Monday, June 15, 2009

Neuro - Something

I was recently with a group of acquaintances and we were chatting about bugs. Some of us can't stand spiders, while others don't like mice and rodents. Some can't tolerate snakes and then, there are those who can't fathom having goldfish! These women were all characteristically "good moms", happily married, church-going, coupon clipping moms. Nothing obvious or apparently different stood out. Yet, it was as if each of them had some unrevealed childhood trauma (or something) that gave them such strong opinions about their little fears.
It was very interesting to listen to each person's phobias of bugs and animals that are so small, in comparison to us as humans. When Nicolas would shriek or freak out about an insect or bug, I used to ask him, "How big is that bug and how big are you?". It would give him a different perspective and then he would correct me about calling an insect or arachnid a bug.

Well, observing all these seemingly neurotypical women gladly and eagerly share about what creeps them out got me thinking... of course.

Why is it that we can accept each others' phobias and fears, within "acceptable reasonable norms" and not our kids'?
Is it because our kids are just that -- still children and developing? So, then I got thinking more about this and especially for women. Most of us went to college, got married and had kids. We had to learn to budget, buy groceries, plan and cook large meals, prepare for the holidays, entertain, balance checkbooks, invest in retirement accounts, pay off student loans, set aside money for baby and bridal showers, weddings, graduations, the laundromat, car repairs, etc. We learned by experience and some of us are still learning, if we're lucky. Some of us love to wrap gifts and others, we shove presents in gift bags with tissue. As adults, we seem to view our gifts, talents and personality traits as part of who we are - and perfectly acceptable. Or, we're considered creative or artistic is we change the decor of our homes frequently. And, if we're messy, we're labeled as "organizationally challenged"or if we're a neat freak - then we're a little OCD... and it's all acceptable in most of our society. Then we look at our kids and we judge, compare, label, criticize and some of us, sadly - even wish they weren't the way the are. What a bunch of garbage... I am guilty of judgment.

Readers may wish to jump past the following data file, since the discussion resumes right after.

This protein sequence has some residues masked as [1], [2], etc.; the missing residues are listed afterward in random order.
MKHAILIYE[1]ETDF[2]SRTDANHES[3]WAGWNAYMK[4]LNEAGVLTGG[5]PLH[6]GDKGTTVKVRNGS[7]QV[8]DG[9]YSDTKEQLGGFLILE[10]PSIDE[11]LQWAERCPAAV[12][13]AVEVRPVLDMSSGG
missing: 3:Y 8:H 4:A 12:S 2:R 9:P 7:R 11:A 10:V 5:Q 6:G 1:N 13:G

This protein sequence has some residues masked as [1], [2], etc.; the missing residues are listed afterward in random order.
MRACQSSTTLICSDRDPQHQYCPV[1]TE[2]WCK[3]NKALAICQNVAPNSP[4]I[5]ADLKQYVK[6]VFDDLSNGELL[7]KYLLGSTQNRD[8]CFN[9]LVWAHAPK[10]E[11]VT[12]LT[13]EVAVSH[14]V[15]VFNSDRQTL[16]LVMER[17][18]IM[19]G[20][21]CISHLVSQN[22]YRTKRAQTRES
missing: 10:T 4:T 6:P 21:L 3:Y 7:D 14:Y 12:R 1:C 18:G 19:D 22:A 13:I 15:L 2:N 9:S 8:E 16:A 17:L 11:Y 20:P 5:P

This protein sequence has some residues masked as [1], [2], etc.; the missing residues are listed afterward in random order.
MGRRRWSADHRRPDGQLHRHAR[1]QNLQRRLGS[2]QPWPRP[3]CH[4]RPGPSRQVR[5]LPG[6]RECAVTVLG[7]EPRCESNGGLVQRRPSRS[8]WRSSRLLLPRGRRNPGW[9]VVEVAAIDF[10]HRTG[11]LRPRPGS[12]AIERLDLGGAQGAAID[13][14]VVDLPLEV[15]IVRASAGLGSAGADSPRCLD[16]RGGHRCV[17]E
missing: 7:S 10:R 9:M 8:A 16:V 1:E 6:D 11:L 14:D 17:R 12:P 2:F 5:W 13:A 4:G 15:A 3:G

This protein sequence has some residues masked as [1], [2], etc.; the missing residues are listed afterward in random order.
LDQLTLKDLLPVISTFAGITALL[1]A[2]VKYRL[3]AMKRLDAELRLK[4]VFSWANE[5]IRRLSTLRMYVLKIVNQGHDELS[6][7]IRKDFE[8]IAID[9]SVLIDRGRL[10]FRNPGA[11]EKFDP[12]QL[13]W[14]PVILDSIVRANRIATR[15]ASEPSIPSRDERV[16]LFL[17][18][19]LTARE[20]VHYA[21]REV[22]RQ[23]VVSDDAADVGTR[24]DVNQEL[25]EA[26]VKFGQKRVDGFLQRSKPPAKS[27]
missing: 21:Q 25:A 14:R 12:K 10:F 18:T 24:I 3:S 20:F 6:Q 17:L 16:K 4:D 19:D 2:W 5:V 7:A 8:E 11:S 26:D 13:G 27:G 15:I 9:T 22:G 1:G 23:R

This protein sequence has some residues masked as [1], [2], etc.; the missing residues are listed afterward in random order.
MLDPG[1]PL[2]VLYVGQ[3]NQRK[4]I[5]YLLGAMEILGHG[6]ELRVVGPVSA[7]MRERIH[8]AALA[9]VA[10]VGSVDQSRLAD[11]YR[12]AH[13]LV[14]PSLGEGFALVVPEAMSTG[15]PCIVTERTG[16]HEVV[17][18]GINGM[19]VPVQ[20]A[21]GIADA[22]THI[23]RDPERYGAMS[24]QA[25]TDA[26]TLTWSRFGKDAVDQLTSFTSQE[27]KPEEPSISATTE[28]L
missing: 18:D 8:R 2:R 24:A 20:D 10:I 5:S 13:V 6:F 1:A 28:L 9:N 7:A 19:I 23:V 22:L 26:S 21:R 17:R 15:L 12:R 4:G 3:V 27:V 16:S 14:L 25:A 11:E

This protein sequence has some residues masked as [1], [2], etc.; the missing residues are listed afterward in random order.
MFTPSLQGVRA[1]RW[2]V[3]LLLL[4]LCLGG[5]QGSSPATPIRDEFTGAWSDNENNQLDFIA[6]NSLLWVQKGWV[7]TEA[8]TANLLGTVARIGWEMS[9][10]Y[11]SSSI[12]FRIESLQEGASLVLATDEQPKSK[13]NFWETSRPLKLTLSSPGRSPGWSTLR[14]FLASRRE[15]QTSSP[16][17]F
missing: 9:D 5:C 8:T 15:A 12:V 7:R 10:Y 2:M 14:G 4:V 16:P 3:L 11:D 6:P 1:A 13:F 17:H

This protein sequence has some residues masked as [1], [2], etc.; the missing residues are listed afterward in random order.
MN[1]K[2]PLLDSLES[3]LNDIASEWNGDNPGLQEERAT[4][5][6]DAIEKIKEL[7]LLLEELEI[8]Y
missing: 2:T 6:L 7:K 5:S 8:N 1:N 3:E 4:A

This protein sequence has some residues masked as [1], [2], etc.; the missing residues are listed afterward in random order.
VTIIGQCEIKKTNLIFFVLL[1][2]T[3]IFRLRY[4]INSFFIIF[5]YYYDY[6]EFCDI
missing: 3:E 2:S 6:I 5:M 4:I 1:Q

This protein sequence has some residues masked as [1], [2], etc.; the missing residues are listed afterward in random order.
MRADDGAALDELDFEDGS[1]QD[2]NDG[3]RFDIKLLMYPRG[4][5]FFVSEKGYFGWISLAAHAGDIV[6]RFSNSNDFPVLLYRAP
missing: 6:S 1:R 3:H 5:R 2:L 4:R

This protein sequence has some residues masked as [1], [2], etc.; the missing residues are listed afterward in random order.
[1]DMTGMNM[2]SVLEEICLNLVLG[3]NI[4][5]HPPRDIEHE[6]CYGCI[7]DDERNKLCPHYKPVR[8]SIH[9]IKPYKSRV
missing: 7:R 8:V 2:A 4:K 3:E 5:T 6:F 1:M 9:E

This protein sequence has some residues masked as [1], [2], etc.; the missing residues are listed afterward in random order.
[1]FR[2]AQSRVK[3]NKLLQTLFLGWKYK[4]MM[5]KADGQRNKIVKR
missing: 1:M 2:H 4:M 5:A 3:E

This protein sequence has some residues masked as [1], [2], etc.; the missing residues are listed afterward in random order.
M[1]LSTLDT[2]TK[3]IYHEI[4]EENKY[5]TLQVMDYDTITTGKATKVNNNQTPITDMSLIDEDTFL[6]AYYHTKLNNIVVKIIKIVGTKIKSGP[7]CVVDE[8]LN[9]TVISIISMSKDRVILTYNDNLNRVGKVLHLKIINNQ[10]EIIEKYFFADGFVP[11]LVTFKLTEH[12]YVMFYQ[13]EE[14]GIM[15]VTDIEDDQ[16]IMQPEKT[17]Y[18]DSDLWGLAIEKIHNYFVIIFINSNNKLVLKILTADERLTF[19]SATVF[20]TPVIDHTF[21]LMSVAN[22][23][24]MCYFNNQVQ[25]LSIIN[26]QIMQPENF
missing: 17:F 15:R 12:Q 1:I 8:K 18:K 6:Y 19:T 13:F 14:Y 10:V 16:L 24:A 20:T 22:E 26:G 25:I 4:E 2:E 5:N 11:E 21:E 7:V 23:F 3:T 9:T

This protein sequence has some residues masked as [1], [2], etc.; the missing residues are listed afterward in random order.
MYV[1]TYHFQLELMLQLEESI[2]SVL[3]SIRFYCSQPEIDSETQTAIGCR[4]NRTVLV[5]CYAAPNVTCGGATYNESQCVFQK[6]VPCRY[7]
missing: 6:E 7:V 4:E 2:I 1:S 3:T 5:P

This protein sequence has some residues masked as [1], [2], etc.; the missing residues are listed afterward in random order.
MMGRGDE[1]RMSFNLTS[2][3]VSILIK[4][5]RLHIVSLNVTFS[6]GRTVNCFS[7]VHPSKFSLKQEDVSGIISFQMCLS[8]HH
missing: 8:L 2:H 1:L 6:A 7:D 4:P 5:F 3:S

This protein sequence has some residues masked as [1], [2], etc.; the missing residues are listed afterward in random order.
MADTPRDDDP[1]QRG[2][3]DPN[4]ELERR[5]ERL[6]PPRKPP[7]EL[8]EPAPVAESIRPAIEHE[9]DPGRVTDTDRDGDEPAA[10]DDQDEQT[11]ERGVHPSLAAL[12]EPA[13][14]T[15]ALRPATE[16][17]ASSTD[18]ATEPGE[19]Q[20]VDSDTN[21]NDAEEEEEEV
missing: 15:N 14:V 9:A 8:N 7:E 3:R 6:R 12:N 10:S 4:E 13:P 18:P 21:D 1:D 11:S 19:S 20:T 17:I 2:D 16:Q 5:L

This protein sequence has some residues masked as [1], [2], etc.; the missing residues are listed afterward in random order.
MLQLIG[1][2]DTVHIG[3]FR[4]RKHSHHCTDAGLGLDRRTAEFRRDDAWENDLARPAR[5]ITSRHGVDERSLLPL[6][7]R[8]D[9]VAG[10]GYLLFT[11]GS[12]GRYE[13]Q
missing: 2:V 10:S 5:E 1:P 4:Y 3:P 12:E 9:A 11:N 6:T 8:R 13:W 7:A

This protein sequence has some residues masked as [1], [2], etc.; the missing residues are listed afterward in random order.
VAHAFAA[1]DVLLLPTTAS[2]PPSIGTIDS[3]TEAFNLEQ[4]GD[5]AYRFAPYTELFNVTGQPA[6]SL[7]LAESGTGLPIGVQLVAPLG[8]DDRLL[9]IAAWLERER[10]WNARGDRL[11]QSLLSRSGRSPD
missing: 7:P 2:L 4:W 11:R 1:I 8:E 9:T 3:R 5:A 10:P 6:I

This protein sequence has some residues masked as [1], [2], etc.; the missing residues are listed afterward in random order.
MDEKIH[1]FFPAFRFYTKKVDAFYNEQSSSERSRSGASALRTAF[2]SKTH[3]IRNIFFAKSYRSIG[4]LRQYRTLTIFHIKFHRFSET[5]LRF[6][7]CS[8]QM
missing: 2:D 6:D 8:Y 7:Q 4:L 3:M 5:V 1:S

Aren't we all a little obsessive or quirky? Do I wish Nicolas didn't cry so much and scream? Yes - absolutely. But, I do have a different perspective of what's going on in his body and how it is affecting his brain, thus, affecting his behavior.

I don't even know if Hubs fully understands... and I often feel as if I am fighting (whatever it is that I am fighting) --- the battle alone. Or at least that's how it seems, at times. I am turning into the very person I used to be afraid of: some radical-hippy-organic-vegetable-eating-health-counscious-freak. And I like the word Neurodiversity. ((SMILE)) Crazy... Neurodiversity.

Is Nicolas autistic? Is it ADHD? What will he be like if and when we get his allergies under control?
Will we ever get him back to how he used to be? Will I ever know the answers to these questions? I dunno.

This week I am going to focus on acceptance and neurodiversity.

(noo.roh.di.VUR.suh.tee, -dy.VUR.suh.tee) n. The variety of non-debilitating neurological behaviors and abilities exhibited by the human race.

More later...

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